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Sunday, July 31, 2011

Bay Area Fighters Go 1-1 at Olympic Trials, Give Their Reactions

Eros Correa, No. 3 light flyweight in the country
By Ryan Maquiñana

The Playback brings you exclusive coverage of our two Bay Area boxers as they fight for a shot to make the 2012 Olympic Team this weekend.

In the opening round of the U.S. Olympic Trials at Mobile, Ala., the Bay Area's two entrants went a combined 1-1. San Jose light flyweight Eros Correa had no problems overwhelming Norberto Torres of Orlando 30-14, while super heavyweight LaRon Mitchell of San Francisco's Ring of Fire Gym was edged out by top-seeded Lenroy Thompson of Kansas, 14-11.

The tournament is double-elimination, meaning that both fighters remain in contention. Correa heads to the winners' bracket, while Mitchell moves to the losers' bracket.

Correa broke down the victory over Torres.

"I just used my jab, and I got him with that right hand over and over again," Correa said. "I hit him with some good body shots and he got tired fast."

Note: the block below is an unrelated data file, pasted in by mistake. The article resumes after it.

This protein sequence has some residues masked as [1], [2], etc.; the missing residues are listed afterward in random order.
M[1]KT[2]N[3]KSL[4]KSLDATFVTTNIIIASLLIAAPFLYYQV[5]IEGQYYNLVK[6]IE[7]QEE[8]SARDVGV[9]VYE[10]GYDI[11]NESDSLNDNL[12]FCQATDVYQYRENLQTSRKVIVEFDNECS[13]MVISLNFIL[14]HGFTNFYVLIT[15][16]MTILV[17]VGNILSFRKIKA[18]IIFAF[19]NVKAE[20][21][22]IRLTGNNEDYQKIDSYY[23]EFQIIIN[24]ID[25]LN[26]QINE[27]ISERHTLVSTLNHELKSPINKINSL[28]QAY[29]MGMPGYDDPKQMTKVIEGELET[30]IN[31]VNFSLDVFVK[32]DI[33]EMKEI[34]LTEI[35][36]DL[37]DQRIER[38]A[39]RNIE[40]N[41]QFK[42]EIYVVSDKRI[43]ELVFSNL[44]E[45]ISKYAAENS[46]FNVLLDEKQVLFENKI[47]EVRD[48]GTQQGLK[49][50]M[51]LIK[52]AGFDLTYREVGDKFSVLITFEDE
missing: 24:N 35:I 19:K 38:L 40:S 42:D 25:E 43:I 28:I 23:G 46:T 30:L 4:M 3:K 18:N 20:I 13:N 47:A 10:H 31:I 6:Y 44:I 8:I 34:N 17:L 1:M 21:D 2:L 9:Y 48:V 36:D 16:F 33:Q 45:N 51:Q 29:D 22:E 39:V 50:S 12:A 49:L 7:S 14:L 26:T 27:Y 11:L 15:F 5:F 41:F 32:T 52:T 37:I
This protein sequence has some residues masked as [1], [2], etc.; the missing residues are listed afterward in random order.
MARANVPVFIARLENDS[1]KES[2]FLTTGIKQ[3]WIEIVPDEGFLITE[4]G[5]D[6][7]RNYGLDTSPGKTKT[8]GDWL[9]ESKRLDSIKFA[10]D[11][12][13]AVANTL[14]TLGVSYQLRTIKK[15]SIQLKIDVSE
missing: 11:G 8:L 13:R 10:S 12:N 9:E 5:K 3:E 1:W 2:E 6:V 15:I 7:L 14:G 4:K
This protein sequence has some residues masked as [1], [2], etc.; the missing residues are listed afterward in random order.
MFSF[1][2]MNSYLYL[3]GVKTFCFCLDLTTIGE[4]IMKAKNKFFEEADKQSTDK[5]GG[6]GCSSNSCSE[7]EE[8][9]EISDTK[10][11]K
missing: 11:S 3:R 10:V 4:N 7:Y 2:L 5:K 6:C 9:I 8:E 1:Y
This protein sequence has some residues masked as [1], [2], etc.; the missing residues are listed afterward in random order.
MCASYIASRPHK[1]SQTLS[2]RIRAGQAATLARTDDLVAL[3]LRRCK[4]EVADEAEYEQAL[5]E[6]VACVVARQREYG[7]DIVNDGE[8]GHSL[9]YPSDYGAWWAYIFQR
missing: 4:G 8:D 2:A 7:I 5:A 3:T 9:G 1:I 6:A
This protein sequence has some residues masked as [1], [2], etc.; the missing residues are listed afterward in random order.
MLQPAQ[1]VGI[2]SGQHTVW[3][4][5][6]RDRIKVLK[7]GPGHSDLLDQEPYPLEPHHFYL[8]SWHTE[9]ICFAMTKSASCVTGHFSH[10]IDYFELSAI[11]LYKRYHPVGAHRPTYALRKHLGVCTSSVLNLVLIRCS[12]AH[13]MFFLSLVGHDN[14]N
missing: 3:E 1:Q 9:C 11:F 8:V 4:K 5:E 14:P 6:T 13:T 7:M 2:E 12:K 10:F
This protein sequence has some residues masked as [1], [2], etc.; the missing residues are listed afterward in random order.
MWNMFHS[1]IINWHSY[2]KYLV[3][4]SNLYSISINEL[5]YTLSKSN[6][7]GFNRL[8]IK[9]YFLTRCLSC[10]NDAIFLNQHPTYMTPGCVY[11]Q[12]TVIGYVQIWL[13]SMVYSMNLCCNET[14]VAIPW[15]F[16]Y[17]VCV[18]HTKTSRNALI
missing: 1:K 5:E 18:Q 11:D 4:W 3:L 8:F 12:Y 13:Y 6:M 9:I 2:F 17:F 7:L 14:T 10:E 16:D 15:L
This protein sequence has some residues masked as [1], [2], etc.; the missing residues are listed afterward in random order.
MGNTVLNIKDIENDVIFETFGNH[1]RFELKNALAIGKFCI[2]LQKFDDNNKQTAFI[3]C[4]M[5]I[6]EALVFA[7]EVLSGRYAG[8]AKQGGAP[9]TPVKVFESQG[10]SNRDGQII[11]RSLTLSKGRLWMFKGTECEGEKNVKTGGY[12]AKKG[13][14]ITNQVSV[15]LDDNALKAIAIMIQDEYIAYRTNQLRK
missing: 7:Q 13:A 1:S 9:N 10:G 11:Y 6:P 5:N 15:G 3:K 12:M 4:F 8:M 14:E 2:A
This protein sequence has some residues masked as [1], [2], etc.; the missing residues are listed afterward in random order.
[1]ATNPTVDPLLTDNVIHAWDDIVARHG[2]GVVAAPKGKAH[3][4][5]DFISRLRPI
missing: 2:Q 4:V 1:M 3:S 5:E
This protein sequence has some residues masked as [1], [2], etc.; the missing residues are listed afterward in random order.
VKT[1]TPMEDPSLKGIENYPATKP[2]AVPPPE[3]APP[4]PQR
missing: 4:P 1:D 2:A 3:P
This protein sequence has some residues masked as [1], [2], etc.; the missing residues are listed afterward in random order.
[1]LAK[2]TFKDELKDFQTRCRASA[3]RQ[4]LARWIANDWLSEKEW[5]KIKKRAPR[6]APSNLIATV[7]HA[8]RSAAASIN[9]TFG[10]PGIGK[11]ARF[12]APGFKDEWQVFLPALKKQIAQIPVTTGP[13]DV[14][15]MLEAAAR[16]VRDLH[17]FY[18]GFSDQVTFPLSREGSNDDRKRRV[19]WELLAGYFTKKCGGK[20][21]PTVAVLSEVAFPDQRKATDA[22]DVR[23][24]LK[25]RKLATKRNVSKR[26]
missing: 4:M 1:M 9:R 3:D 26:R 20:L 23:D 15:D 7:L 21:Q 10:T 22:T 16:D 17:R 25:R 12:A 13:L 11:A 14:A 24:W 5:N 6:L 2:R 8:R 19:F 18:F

Now the recent 18-year-old Overfelt High graduate focuses his attention on Marco Rangel of Scottsdale, Ariz.

"Rangel’s a good fighter," Correa said, proudly representing the San Jose PAL. "He beat me last year by one point, but I thought I had won that. This time, I won’t let him get inside. I plan to stay on the outside and outbox him."

LaRon Mitchell, reigning silver medalist at U.S. Nationals

Mitchell reflected on the close loss to Thompson.

"I felt kind of flat," the 31-year-old S.F. State graduate said. "I wasn’t throwing combinations. I really didn’t get hit with nothing that hurt, but I felt like I was heavy. I weighed in at 252. He was just faster footspeed-wise."

Despite a stinging right hook and straight left hand that induced a standing-eight count of Thompson, in addition to the Kansas fighter getting docked a point for excessive holding, Mitchell found himself on the wrong end of the scorecards.

"I felt like he did win the fight, but with the deduction and standing-eight, I thought it was closer than that," Mitchell reflected. "I should’ve left no doubt, but tomorrow is a new day."